Climbing Areas
Sardiniaclimb – FAQ


1) Where are the best crags in Sardinia?
The key climbing sites in Sardinia are without doubt: Cala Gonone, Jerzu, Isili and the Iglesiente (the area around Iglesias and Domusnovas)

2) Which are the busiest crags, where I can always find other climbers?
The busiest crags are Isili, Domusnovas and Cala Gonone

3) Which are the best Sardinian crags for a low-grade climber (grade 5 e 6)?
Bearing in mind that “best” is a very subjective judgement:

  • Masua (Castello dell'Iride): good rock, many easy routes, nice sea views.
  • Domusnovas (Puerto escondido): nice grey rock, pleasant and warm setting.
  • Domusnovas (Castilandia): a small crag, but busy and very popular.
  • Iglesias (Punta Pilocca): a famous crag, brilliant rock, good also for climbers in low 7’s.
  • Isili (Pietra filosofale): not super-easy but the easiest of the Isili crags.
  • Jerzu (Castello): good rock, plenty of room, the routes aren’t super-easy but it’s the most accessibile crag at Jerzu
  • Villaggio Gallico (Baunei): good rock, the easy routes, although not many, are very good and are climbed a lot.
  • Cala Gonone (La poltrona): famous slabs, always busy
  • Cala Gonone (Budinetto): slab with easy routes on great rock, a little bit repetitive
  • Cala Gonone (Buchi Arta): A recent find, and a great success.

4) And for a medium-level climber? (grade 6 e 7)?

  • Buggerru (Gutturu Cardaxius): recently-bolted crag, good rock, bolts quite close together, medium-level routes
  • Domusnovas (Sherwood/Animal House): grey rock, climbing at times strenuous, but routes for all tastes.
  • Domusnovas (Technicolor): for those who love crimpy walls.
  • Isili (Corvo Spaziale): one of Sardinia’s busiest crags, overhangs.
  • Jerzu (Palazzo d'inverno): wide choice of technical climbs on good rock.
  • Jerzu (Isola del tesoro): top quality routes, great views, not busy.
  • Ulassai (cascata): fine wall climbs, grade 7.
  • Ulassai (Canyon): easier routes than at the Cascata, it stays cool.
  • Cala Gonone (Thailandia): busy and cool even in summer.
  • Cala Gonone (Arcadio): nice rock, wide choice of routes, easy access.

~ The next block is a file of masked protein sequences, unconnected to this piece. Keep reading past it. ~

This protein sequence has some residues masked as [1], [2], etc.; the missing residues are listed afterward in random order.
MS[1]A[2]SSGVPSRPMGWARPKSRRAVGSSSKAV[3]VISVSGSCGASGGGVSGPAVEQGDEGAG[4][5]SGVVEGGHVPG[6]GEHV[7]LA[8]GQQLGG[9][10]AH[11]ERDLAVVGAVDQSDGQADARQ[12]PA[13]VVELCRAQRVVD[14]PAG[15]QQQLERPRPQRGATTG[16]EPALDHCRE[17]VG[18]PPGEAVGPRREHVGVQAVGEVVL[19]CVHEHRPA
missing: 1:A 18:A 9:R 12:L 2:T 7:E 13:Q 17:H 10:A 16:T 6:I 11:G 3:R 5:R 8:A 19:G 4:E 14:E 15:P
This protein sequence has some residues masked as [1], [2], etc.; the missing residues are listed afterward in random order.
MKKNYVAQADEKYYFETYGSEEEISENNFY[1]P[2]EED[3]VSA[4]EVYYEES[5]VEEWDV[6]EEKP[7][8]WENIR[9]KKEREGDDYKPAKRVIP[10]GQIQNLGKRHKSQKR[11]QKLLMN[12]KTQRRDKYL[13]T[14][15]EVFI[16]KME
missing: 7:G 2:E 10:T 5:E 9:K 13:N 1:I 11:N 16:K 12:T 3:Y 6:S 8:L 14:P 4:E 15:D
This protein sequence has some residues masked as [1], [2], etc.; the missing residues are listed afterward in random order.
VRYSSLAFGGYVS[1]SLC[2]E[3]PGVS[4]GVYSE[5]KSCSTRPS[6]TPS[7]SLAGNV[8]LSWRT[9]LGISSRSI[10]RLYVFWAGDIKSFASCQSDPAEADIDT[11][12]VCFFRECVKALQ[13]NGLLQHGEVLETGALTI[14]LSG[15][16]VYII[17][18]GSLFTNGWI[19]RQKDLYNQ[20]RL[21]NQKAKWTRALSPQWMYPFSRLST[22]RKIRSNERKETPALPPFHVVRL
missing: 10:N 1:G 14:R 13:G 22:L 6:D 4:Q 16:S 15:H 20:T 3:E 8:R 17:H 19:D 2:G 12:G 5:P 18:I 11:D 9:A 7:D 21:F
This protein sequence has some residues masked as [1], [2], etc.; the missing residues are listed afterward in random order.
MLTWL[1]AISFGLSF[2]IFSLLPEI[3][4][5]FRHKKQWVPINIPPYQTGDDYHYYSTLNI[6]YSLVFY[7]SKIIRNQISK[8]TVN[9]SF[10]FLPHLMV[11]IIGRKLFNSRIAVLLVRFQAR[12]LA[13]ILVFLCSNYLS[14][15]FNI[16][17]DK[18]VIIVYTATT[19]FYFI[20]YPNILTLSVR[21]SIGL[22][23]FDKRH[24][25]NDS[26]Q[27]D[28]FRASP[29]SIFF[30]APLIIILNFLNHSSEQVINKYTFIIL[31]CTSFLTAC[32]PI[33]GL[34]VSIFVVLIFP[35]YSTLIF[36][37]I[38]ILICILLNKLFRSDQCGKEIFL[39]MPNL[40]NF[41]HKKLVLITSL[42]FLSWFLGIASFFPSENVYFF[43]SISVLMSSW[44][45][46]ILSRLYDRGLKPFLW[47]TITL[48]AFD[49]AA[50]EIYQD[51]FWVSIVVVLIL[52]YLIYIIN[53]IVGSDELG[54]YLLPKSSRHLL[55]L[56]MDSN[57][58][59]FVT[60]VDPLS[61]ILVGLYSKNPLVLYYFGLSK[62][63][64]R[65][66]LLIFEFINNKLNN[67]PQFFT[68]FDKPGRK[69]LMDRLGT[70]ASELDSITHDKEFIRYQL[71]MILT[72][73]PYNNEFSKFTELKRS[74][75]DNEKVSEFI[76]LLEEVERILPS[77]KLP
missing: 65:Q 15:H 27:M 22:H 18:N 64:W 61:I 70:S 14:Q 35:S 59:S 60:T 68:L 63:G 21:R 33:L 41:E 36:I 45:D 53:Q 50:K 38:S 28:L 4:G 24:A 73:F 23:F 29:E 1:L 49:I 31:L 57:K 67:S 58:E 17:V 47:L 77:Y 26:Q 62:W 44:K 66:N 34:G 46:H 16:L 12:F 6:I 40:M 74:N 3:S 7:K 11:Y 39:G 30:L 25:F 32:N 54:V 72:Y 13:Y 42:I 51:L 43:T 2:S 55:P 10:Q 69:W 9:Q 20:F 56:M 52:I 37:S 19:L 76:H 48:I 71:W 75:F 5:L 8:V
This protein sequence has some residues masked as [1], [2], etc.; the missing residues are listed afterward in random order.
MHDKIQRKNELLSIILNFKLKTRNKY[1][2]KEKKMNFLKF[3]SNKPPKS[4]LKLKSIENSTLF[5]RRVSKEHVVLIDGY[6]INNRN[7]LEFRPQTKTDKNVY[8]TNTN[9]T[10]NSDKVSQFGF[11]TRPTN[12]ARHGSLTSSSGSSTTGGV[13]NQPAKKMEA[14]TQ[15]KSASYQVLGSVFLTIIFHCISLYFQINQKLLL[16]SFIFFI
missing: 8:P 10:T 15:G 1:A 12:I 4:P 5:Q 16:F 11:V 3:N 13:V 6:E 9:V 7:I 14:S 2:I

• Oliena (Lanaitto): nice rock, beautiful natural setting and hardly anyone there.
  • Osilo (la Muraglia): wide choice of routes at Sassari’s preferred crag.
  • Rocca Doria Monteleone: great setting, breathtaking, beautiful routes. At times the rock is a bit fragile, wide variety of types of climb.

5) And for the higher grades (grade 7 e 8)?

  • Domusnovas (Bronx e Tana delle Tigri): preferred crags for today’s specialists of steep climbing
  • Domusnovas (Ruota del tempo): historical crag, overhanging enough to not be considered a slab and technical enough to put off some lovers of steep stuff. Has always been one of the most popular crags
  • Quirra: fine high-grade crag, with the only drawback of being climbable only in winter.
  • Isili (Urania): benchmark crag for steep hard routes.
  • Baunei (Braccio di ferro): small crag, but with interesting estreme pitches.
  • Cala Gonone (Scalette e Raoni): the “temple” for hard routes in this area.
  • Millennium: one of Europe’s finest crags, were it not for the difficult approach and being dependent on weather conditions.

6) What’s the bolting like?
The Sardinian crags are bolted to a high standard and quality. In most places you find glue-in bolts, the stances are in good condition and periodic maintenance is carried out.

7) The routes seemed too close together, which holds are considered valid to use?
Sometimes routes are very close together, other times a route’s grade is given for using holds quite a long way from the line of the bolts. Provided you can still clip, it’s OK to move away from the line of the bolts, but without exaggerating and ending up on the adjacent route. Use common sense and/or ask the local climbers (hoping that they use their common sense :-)

8) Is it true that Sardinian grades are generous?
Some people have spread this opinion. Realistically, you can say that the grading at Sardinian crags are not tough and most times are in line with those of Europe’s major climbing centres. They are more generous than those of places known for tough grading, but on several occasions it has been decided not to match these tough grades.
Moreover, many routes have few repetitions, which means more time needed to arrive at a correct and reasonably-agreed grade.

9) Why are the grades tougher for slab climbs? Are the guidebook writers better on slabs?
This impression may be the result of the tendency not to climb slabs, so they seem harder. In reality, today’s grades for slab climbs are derived directly from the historic grades of the Eighties. There’s a certain tradition of technical climbing in Sardinian, and the historic grades have remained the reference point, so today’s 7b was a 6c in the past. The same thing didn’t happen with steep routes, for which there wasn’t a tradition, and the grading was set by visitors to the island.

10) How come certain routes at certain crags have really hard grades?

One reason could be that they are historic routes, graded in the Eighties and the grades haven’t been changed. Or they can be complex routes with a hidden trick move. The routes are graded for an “on sight” ascent but if there are non-obvious ways to make the moves easier, the grade takes this into account.

(Thanks to the British climber Peter Herold who lives in Ogliastra for the translation. Contact Peter for more info